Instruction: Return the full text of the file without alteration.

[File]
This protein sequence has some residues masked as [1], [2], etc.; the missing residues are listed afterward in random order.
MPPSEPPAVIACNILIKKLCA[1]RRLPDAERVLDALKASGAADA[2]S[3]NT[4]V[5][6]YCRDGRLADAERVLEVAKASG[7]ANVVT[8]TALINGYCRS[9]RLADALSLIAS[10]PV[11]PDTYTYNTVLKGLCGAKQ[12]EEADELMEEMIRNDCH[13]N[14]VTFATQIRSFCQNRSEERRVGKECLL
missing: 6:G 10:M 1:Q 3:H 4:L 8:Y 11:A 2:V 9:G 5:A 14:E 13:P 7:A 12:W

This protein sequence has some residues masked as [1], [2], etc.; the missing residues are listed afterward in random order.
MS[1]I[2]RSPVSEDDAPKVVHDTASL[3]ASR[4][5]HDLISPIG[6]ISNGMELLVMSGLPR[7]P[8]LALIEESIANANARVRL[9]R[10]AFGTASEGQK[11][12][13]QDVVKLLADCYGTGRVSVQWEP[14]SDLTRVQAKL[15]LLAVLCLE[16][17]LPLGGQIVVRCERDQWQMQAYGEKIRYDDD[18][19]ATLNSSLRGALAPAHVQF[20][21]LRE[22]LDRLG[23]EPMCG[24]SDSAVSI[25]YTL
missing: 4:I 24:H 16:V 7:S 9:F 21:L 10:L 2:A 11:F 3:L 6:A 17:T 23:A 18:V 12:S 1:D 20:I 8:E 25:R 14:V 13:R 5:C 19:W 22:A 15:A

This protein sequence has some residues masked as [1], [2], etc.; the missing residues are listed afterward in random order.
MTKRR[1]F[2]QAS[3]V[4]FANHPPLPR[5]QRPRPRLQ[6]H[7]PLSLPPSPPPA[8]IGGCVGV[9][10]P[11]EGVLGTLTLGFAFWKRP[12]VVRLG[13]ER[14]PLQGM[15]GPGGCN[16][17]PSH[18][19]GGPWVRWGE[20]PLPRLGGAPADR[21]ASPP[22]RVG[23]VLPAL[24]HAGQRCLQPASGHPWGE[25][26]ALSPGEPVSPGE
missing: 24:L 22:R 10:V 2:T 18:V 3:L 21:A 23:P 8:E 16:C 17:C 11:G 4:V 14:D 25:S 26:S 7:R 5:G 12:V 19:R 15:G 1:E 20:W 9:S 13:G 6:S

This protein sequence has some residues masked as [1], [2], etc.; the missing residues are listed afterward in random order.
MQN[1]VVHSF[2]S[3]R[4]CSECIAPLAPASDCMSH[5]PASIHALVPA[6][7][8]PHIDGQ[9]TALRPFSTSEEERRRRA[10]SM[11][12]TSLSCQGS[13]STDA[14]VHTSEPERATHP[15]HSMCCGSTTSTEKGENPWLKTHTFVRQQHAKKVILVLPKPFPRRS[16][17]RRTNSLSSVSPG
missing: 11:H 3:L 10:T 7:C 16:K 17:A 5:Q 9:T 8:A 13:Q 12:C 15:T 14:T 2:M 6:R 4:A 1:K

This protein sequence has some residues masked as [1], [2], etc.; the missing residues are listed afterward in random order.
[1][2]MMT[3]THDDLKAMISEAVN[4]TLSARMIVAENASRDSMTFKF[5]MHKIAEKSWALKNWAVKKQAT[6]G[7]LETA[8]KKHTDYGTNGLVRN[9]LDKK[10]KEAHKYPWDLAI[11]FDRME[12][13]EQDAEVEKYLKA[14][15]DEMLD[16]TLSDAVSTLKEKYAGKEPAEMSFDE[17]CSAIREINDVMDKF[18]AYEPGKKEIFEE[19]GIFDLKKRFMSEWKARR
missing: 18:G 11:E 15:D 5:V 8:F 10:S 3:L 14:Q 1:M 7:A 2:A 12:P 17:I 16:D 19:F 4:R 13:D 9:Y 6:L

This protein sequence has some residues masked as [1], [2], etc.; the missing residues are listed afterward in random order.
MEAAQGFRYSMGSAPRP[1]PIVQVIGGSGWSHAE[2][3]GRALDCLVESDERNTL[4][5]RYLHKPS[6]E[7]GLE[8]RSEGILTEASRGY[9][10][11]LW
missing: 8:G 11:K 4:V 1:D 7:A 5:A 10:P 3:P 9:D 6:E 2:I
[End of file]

This protein sequence has some residues masked as [1], [2], etc.; the missing residues are listed afterward in random order.
MPPSEPPAVIACNILIKKLCA[1]RRLPDAERVLDALKASGAADA[2]S[3]NT[4]V[5][6]YCRDGRLADAERVLEVAKASG[7]ANVVT[8]TALINGYCRS[9]RLADALSLIAS[10]PV[11]PDTYTYNTVLKGLCGAKQ[12]EEADELMEEMIRNDCH[13]N[14]VTFATQIRSFCQNRSEERRVGKECLL
missing: 6:G 10:M 1:Q 3:H 4:L 8:Y 11:A 2:V 9:G 5:A 14:E 13:P 7:A 12:W

This protein sequence has some residues masked as [1], [2], etc.; the missing residues are listed afterward in random order.
MS[1]I[2]RSPVSEDDAPKVVHDTASL[3]ASR[4][5]HDLISPIG[6]ISNGMELLVMSGLPR[7]P[8]LALIEESIANANARVRL[9]R[10]AFGTASEGQK[11][12][13]QDVVKLLADCYGTGRVSVQWEP[14]SDLTRVQAKL[15]LLAVLCLE[16][17]LPLGGQIVVRCERDQWQMQAYGEKIRYDDD[18][19]ATLNSSLRGALAPAHVQF[20][21]LRE[22]LDRLG[23]EPMCG[24]SDSAVSI[25]YTL
missing: 4:I 24:H 16:V 7:S 9:F 21:L 10:L 2:A 11:F 3:L 6:A 17:T 23:A 18:V 12:S 1:D 20:I 8:E 25:R 14:V 13:R 5:C 19:W 22:A 15:A

This protein sequence has some residues masked as [1], [2], etc.; the missing residues are listed afterward in random order.
MTKRR[1]F[2]QAS[3]V[4]FANHPPLPR[5]QRPRPRLQ[6]H[7]PLSLPPSPPPA[8]IGGCVGV[9][10]P[11]EGVLGTLTLGFAFWKRP[12]VVRLG[13]ER[14]PLQGM[15]GPGGCN[16][17]PSH[18][19]GGPWVRWGE[20]PLPRLGGAPADR[21]ASPP[22]RVG[23]VLPAL[24]HAGQRCLQPASGHPWGE[25][26]ALSPGEPVSPGE
missing: 24:L 22:R 10:V 2:T 18:V 3:L 21:A 23:P 8:E 16:C 17:C 11:G 4:V 14:D 25:S 26:S 7:R 5:G 12:V 19:R 15:G 1:E 20:W 9:S 13:G 6:S

This protein sequence has some residues masked as [1], [2], etc.; the missing residues are listed afterward in random order.
MQN[1]VVHSF[2]S[3]R[4]CSECIAPLAPASDCMSH[5]PASIHALVPA[6][7][8]PHIDGQ[9]TALRPFSTSEEERRRRA[10]SM[11][12]TSLSCQGS[13]STDA[14]VHTSEPERATHP[15]HSMCCGSTTSTEKGENPWLKTHTFVRQQHAKKVILVLPKPFPRRS[16][17]RRTNSLSSVSPG
missing: 11:H 3:L 10:T 7:C 16:K 17:A 5:Q 9:T 8:A 13:Q 12:C 15:T 14:T 2:M 6:R 4:A 1:K

This protein sequence has some residues masked as [1], [2], etc.; the missing residues are listed afterward in random order.
[1][2]MMT[3]THDDLKAMISEAVN[4]TLSARMIVAENASRDSMTFKF[5]MHKIAEKSWALKNWAVKKQAT[6]G[7]LETA[8]KKHTDYGTNGLVRN[9]LDKK[10]KEAHKYPWDLAI[11]FDRME[12][13]EQDAEVEKYLKA[14][15]DEMLD[16]TLSDAVSTLKEKYAGKEPAEMSFDE[17]CSAIREINDVMDKF[18]AYEPGKKEIFEE[19]GIFDLKKRFMSEWKARR
missing: 18:G 11:E 15:D 5:V 8:F 10:S 3:L 14:Q 1:M 7:A 2:A 12:P 17:I 16:D 19:F 4:R 13:D 9:Y 6:L

This protein sequence has some residues masked as [1], [2], etc.; the missing residues are listed afterward in random order.
MEAAQGFRYSMGSAPRP[1]PIVQVIGGSGWSHAE[2][3]GRALDCLVESDERNTL[4][5]RYLHKPS[6]E[7]GLE[8]RSEGILTEASRGY[9][10][11]LW
missing: 8:G 11:K 4:V 1:D 7:A 5:A 10:P 3:P 9:D 6:E 2:I